Regardless of topic or client, in the process of campaigning, communication is key. Ads from opposing sides on Scottish Independence offer stellar examples of why this is true.
My favorite program to obtain news from is Last Week, Tonight. John Oliver’s show on Sept 14 provided a 15-minute analysis of the campaigns Yes Scotland — the group trying to persuade citizens to vote for independence — and Better Together — the group in favor of keeping Scotland as part of the United Kingdom. While both campaigns had their own particular issues with advertising and publicity, Better Together’s advertisement involving a middle-aged woman persuading the audience to vote “no” on Scottish independence garnered a different perception than anticipated.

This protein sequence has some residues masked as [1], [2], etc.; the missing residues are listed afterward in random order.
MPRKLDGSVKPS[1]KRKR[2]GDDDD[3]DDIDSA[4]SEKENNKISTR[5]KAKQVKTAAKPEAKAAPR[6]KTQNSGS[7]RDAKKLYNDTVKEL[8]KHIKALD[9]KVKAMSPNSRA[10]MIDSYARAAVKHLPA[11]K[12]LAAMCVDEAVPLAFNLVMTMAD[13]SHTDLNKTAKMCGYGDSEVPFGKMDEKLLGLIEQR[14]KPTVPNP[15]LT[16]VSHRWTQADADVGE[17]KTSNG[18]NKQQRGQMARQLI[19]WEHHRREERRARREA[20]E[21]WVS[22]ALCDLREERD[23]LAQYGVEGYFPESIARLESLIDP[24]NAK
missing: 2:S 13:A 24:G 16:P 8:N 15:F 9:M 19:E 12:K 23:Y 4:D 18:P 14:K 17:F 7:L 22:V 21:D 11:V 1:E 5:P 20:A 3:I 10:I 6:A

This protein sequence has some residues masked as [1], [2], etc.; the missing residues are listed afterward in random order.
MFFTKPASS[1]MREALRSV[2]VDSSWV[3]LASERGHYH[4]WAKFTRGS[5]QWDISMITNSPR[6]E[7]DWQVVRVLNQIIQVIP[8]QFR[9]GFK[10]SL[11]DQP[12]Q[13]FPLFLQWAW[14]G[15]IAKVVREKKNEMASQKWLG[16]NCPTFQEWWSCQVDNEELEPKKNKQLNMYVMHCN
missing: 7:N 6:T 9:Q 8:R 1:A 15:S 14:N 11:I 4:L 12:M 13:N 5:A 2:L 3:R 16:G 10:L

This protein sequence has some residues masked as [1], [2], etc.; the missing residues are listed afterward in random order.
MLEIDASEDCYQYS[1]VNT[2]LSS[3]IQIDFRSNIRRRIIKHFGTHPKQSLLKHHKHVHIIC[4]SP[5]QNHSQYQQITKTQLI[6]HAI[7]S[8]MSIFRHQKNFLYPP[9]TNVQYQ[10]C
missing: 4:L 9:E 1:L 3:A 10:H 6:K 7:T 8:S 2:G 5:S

In an attempt to create an unsure and uncertain tone around the thought of Scotland’s independence, the woman in the video does her best to lead a conversation with the audience that steers them in the direction of doubt as to what will happen if Scotland secedes from the UK. While many argue she successfully conveyed that tone, the ad generated backlash because of what it seems to overlook, sexist depiction of the female in society.
In an article, TheStar.com explains that just hours after the video was released, spoof videos were created in an attempt to mock the commercial. Instead of creating the unsure tone, the commercial portrayed a misogynist ideal that women are incapable of making tough, political decisions. A woman interviewed by the publication summarized the spot as, “completely outdated, sexist and insulting to women.”
While Better Together did eventually win, nobody credits it to good advertising.